Jess is a Wanderer in a Funky Town Called Melaka in Malaysia
Days 89-91: Jess is a Wanderer was in Melaka whilst en route to Kuala Lumpur from Singapore. A fabulous former colonial city that’s also a UNESCO heritage site with funky food and street art.
I didn’t have a great experience when I first arrived at Kuala Lumpur airport but that’s another story for another day. As a result, I didn’t want to spend a lot of time there! However, whilst on the bus from Kuala Lumpur airport to Singapore, we stopped at a fascinating place called Melaka where pretty much, bar three of us, the entire busload of passengers alighted. It was set. The town had my attention. To see the full gallery, click here .
Later, I did some research and it turns out that Melaka – a former Portuguese, Dutch and British colony (at different times from the 16th to 20th centuries) is actually quite the place to be. On Malaysia’s west coast and only a few hundred km south east of KL, it’s an arty delight. With beautiful architecure influenced by Europe and Asia, colourful street art around every corner and quaint cobbled streets, there’s so much to see, and get lost seeing!
I had a marvellous three days wandering around, people-watching and sampling the varied and most delicious food. Also, I think Melaka takes first prize for the friendliest place I’ve ever been. I’m not kidding, it’s like everyone walks around with a smile on their face and the locals actually take time to say ‘Hello, good morning!’ It was really refreshing to be welcomed in such a manner and I felt like I’d stepped back in time.
I stayed in a tiny guest house called Bala’s Place. It may not be to everyone’s liking as the ‘front desk guy’ aka the one with no English who sits staring at his phone, chain smoking and burping is most likely to be your host during your stay. Still, at 35RM per night (around £6) it’s perfect. Yes, the rooms need a lick of paint and the bathrooms are down the stairs but… are we here to see Melaka or are we here to stay in a fancy hotel. Though, saying that, if you do want a fancy hotel, there are plenty of those scattered around. Lots of places advertise as being ‘boutique’ and do look like they’d be wonderful to stay at. Alternatively, in the CBD and away from the historical Old Town, there are luxurious hotels aplenty. All the big brand names can be found down there. A place I never really ventured to!
Anyway, let’s talk about Jonker Street. This place, aka Chinatown, is host to a night market on the weekends and becomes a real hubbub of activity. Sadly, I never saw the market as my stay was wholly during the week. I even extended as I had such a fab time! But this street is lined with quirky little shops selling all manner of homemade and handmade treats and goods. Whether you’re looking for clothing, carved wood or simple souvenirs, they have it all. There are also so many wonderful places to eat. Each cafe, restaurant and bar has its own quirky take on serving food and drinks and the menus are a mix of western and local food. One place was even serving rice out of a pineapple. Another specialised in shaved ice drinks! This place has it all going on and if you’re a hipster… you’re in for a treat!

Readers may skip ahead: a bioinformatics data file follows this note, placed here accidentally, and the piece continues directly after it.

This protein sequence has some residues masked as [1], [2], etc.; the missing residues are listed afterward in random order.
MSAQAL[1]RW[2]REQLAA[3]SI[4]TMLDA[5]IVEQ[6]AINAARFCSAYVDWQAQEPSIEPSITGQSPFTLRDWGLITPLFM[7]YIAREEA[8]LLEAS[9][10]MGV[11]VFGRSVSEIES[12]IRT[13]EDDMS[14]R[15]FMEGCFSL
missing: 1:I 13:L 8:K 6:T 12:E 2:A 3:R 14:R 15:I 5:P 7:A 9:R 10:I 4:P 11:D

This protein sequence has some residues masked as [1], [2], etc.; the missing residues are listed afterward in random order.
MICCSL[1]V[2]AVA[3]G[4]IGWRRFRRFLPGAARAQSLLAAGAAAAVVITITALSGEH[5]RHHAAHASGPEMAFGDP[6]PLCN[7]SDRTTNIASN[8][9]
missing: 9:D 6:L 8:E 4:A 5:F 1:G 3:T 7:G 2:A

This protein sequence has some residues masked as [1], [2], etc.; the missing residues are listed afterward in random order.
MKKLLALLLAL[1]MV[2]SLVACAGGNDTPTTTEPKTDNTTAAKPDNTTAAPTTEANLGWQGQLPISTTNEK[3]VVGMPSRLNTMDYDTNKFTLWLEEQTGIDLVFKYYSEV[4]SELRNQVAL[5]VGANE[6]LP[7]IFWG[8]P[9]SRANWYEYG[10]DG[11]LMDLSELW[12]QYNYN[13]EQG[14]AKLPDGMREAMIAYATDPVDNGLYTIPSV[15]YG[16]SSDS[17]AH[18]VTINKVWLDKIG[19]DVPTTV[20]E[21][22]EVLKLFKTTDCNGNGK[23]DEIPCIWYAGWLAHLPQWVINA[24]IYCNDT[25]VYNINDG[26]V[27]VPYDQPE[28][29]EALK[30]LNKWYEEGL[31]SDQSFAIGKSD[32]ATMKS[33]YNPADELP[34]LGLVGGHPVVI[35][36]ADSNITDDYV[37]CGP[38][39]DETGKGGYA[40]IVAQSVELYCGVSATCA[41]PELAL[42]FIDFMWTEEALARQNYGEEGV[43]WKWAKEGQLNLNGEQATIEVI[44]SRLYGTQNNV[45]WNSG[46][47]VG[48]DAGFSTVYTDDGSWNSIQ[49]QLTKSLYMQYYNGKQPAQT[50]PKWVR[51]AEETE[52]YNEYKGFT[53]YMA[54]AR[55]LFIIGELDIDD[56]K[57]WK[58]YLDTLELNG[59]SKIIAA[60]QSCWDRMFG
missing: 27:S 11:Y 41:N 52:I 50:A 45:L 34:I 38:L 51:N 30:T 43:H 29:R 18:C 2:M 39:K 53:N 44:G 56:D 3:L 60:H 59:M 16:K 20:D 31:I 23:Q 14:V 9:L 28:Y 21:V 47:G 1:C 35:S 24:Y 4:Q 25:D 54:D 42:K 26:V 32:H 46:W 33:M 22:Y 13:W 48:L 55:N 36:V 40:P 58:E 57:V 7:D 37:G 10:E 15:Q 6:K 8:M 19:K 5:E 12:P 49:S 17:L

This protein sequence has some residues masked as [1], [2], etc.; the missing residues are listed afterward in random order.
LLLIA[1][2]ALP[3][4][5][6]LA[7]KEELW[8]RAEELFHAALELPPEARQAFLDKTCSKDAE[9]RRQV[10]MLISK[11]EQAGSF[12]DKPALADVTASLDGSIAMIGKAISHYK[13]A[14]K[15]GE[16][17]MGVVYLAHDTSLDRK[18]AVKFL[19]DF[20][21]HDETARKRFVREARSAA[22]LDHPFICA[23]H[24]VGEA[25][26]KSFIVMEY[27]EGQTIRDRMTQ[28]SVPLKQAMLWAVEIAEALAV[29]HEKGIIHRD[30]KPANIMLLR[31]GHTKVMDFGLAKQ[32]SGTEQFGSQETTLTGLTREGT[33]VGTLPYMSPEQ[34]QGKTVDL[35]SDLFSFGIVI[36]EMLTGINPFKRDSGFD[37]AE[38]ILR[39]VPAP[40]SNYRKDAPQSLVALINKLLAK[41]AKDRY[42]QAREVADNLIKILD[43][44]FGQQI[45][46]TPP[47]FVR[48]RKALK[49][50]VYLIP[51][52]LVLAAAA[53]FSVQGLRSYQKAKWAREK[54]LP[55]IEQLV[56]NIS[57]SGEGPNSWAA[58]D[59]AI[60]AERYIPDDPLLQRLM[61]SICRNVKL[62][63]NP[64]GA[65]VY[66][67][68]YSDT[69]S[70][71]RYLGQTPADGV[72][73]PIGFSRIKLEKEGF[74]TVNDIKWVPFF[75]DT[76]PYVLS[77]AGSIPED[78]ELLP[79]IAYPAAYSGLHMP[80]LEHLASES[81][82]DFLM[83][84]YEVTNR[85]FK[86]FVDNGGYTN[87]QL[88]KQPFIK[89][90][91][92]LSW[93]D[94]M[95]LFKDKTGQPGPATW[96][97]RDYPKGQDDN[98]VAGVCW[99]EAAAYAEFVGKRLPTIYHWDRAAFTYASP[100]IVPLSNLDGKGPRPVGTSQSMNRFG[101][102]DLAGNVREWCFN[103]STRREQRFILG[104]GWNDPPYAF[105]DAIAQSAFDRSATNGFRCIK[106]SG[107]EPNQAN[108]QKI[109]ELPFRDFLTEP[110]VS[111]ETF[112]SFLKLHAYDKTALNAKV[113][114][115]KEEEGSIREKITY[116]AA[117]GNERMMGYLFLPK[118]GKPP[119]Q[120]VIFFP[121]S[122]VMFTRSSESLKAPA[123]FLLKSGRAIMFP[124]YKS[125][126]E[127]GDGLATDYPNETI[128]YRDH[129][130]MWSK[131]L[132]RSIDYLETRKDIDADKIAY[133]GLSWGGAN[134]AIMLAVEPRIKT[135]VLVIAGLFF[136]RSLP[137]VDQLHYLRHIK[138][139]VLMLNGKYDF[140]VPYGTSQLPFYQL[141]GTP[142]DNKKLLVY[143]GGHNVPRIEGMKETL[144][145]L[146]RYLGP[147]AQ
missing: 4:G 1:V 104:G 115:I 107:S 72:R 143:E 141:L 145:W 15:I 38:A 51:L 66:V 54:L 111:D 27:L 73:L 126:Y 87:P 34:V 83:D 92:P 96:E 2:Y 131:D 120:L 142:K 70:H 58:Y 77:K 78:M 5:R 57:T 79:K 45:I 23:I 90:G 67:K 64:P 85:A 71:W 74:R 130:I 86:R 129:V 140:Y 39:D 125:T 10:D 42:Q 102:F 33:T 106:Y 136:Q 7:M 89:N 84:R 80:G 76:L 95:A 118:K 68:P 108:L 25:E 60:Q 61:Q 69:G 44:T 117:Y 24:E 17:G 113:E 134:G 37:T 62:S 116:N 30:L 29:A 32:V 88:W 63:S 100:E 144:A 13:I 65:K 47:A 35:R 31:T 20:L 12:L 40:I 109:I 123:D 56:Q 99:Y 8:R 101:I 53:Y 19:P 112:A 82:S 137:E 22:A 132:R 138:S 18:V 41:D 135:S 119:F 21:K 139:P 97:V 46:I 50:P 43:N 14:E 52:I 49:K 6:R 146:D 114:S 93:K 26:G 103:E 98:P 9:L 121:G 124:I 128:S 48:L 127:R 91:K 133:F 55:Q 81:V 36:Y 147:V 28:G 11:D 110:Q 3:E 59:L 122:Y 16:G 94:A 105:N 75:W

The main centre of town sprawls out from Dutch Square. Here there’s a clock tower and the famous Christ Church which was built by the Dutch back in the 18th century. Famous for its red design, Stadthyus leads to St. Paul’s Hill and church where some great city views can be obtained. Head down early – before 8am to get some photographs before the crowds arrive. Beyond St. Paul’s hill you can see the Dutch graveyard, the independence monument, A Famosa fort, Menara Taming Sari (the large tower which revolves) and ultimately Masjid Selat aka Melaka Straits Mosque and by far the most beautiful mosque that I’ve ever seen in my life. And having lived for six years in Egypt, I’ve seen a lot of mosques!
In the opposite direction, the town reaches the river and a walk along either side of the riverbank will appeal to your inner art-lover. Building after building is scrawled with bright colourful murals, designs and paintings galore. Around every corner it seems there’s another piece of work to be admired. I spent hours walking along the riverbanks just taking in all the colours and pictures before me. As well as talking to the locals as everyone wants to stop you for a chat. There’s even the most colourfully decorated public toilets I’ve ever seen and they only cost 30c to use!
Along the streets, I advise you to veer off from the main paths and see what you can stumble across. There are some fabulous examples of architecture from the different colonial rules, as well as temples, churches and mosques. Everything has been influenced by something else and there’s so much to see. I think on one day, I must have seen more than 10 temples!
You can hire bicycles from many places and they’re usually less than $1 for an hour so a daily rate is exceptionally cheap. There are also tandem bicycles for the more adventurous among us. If you’re not feeling active, you can hire a pimped out rickshaw that’s decorated with various cartoon characters such as Captain American and Pikkachu and a driver will pedal you around to your heart’s content. There are also Melaka river cruises which are claimed to be a must-do activity whilst you’re in town. I passed up the opportunity because I preferred to walk along the river banks but boats are leaving all the time and it’s not an expensive way to spend an afternoon.
All in all, Melaka is really a place that’ll awaken your senses – the taste of the food, the sounds of the Hello Kitty rickshaws pumping out the bass, the sights of the street art and the smell of durian infused treats (depending on your feelings towards the famous Asian durian fruit you may not agree that they are treats!). If you’re in Malaysia, stop by and see this place for yourself.